How Thatcher Changed Hearts and Minds Behind the Iron Curtain
The Iron Lady's effect on one Russian teen.
April 12, 2013 - 12:28 pm
It wasn’t just Margaret Thatcher’s steadfast economic and foreign policies that helped to defeat the Evil Empire and to bring down the Iron Curtain. She also changed hearts and minds — and this PJ Media author, who grew up on the other side of the Iron Curtain, has a personal story to tell.
As many Soviet kids did in the 1970s and 1980s, I occasionally tuned my shortwave radio to Voice of America or the BBC Russian Service, hoping to hear their alternative take on world events and, if I was lucky, get the latest rock-music updates. One of the functions of the Iron Curtain was to keep us, the “builders of communism,” blissfully unaware of the outside world. All our news had to be processed by the state-run media filter and approved by the formidable censorship apparatus.
In contrast, foreign Russian-language radio broadcasts, courtesy of Ronald Reagan and Margaret Thatcher, gave us unfiltered news and commentary. These programs were to the Soviets then what Rush Limbaugh and Fox News are for many Americans today — a gasp of fresh air for some, enemy propaganda for others, and an object of demonization for the official state-run media.
Produced mostly by ex-Soviet exiles, these broadcasts never failed to satisfy my curiosity. The problem was that our government was mercilessly jamming their signal. I learned that this radio jamming was more costly than the actual broadcasting, but no expense was spared to maintain our ideological purity, paid for by our own tax rubles. Oh well, at least we knew the Motherland cared.
At times the broadcast quality was almost undecipherable: imagine trying to watch a movie while your neighbor mows his lawn. The noise occasionally trails off to the other end of the property, but mostly it hovers below your window, and you know that the lines you missed had to be the best.
A few times my friends and I tried to tape these programs simultaneously in our homes, so that later we could combine salvageable parts from two or more reels. That resulted in a much clearer compilation. We mostly did this for rock and roll programs, but political commentary would get into the mix as well — and it was just as fresh and exciting.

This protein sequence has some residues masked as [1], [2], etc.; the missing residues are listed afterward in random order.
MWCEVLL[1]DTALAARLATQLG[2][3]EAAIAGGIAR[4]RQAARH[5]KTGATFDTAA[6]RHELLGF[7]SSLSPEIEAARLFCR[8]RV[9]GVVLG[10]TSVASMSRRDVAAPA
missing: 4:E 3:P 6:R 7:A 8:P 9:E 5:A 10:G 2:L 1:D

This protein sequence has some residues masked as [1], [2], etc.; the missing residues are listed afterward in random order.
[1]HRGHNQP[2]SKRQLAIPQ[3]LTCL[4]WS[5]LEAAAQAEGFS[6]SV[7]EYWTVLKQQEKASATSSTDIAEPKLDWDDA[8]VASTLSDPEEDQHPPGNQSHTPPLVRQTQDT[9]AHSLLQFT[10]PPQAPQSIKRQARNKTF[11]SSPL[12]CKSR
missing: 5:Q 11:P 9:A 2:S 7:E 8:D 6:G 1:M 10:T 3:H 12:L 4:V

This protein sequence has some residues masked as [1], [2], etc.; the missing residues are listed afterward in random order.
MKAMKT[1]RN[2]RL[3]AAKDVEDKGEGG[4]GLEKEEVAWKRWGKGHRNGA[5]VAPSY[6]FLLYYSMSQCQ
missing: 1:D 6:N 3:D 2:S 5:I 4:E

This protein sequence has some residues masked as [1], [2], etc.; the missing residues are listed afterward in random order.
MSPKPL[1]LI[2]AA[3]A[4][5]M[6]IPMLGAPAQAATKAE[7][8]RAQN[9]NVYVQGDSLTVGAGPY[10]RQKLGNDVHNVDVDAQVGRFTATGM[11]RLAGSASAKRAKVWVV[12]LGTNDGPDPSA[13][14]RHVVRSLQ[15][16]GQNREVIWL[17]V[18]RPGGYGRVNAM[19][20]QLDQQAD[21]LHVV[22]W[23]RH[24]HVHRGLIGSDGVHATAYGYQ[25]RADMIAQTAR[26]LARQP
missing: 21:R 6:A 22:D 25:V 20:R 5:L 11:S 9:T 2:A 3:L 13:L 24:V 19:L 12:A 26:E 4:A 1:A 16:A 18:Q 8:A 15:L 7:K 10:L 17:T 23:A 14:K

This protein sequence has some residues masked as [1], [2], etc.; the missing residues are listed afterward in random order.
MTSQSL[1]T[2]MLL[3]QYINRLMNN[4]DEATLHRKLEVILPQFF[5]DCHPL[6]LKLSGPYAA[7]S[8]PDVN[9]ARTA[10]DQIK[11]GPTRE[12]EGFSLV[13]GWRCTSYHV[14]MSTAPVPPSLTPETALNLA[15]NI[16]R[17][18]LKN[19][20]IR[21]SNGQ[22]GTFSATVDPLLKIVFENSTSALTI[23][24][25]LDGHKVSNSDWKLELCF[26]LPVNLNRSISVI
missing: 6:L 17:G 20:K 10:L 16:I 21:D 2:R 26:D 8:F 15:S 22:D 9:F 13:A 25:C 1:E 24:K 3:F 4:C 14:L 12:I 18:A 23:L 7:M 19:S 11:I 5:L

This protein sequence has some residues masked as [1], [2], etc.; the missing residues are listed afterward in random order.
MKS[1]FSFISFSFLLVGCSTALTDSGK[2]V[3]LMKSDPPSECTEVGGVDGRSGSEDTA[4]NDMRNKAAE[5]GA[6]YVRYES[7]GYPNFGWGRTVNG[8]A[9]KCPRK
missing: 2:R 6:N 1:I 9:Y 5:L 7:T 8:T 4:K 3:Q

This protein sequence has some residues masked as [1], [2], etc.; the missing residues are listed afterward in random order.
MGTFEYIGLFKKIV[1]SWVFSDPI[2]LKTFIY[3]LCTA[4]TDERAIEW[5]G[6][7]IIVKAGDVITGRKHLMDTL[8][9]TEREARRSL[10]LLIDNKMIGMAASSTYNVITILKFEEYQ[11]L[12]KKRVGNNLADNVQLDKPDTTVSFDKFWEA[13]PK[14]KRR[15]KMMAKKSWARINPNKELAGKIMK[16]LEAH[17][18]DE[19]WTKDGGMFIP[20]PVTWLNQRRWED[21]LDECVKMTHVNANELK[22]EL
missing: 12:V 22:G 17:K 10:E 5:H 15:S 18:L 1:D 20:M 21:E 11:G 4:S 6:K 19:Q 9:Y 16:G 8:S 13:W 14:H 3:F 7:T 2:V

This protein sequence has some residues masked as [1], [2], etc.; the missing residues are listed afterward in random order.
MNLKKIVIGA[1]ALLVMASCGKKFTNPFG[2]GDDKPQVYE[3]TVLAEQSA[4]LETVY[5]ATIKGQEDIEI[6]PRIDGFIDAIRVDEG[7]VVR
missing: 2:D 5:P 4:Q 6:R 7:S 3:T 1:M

If we had ever been caught, we could have been easily expelled from our state-run schools (paid for by our tax rubles) and become marked for life as “politically unreliable.” But we were too young and too reckless to think about it.
Whenever tuning to Voice of America or the BBC Russian Service produced nothing but the made-in-the-USSR rattling chatter, I would switch to English broadcasts. These were coming through clearly, mostly because the government couldn’t jam every single frequency. They also helped me with my English studies.
Apart from music tapes, radio was my only source of authentic spoken English. The Iron Curtain made sure that even if a real English-speaking person were to visit my Ukrainian city, he or she would be supervised at all times by authorized personnel. Similarly, foreign travel for the “builders of communism” was out of the question: even if we could make it past the border alive, we would have no means to move around, since almost all of our earned income went to the government so it could provide us with our basic needs — such as, ensuring our ideological purity by jamming radio broadcasts for our own good.
One night — it had to be late 1982, when Margaret Thatcher was running for her first re-election — my shortwave radio caught a BBC broadcast of the Iron Lady’s campaign speech.
To be sure, all my prior knowledge about Margaret Thatcher was limited to her unflattering portrayal in the official Soviet media. She busted the unions, privatized the economy, and was a sworn enemy of the USSR and socialism in general. In fact, the very moniker — the Iron Lady — was given to her by the Soviet Army newspaper Red Star in 1976, before she even became prime minister. Later I also learned that she readily took it on as her own, telling parliamentary constituents a week later that she was proud to wear a “Red Star” evening gown and to serve as “the Iron Lady of the Western world.”
Listening to Thatcher speak confirmed everything the Soviet media was reporting about her, and more. In a deep, powerful voice, she accused her socialist opponents of destroying the British economy through nationalization and presented the proof of how privatizing it again was bringing the economy back to life. The free markets worked as expected, making Britain strong again. The diseased socialist welfare state had to go, to be replaced by a healthy competitive society.
To the average consumer of the Soviet state-run media, that didn’t make any sense. When exactly had Britain become a socialist welfare state? That part never passed the Soviet media filter. Our media had made it explicitly clear that all Western nations, especially Britain and the United States, were officially governed by the ideology of anti-communism and unfettered capitalism. Their ruling classes had established the ultimate police states in order to protect the sanctity of private property — a criminal misconception which allowed the few rich, cigar-smoking, top-hat-wearing fat cats to brutally exploit the powerless masses.
So if everything had always been in private hands, what exactly did Thatcher privatize? And where did the free, cradle-to-grave government services come from?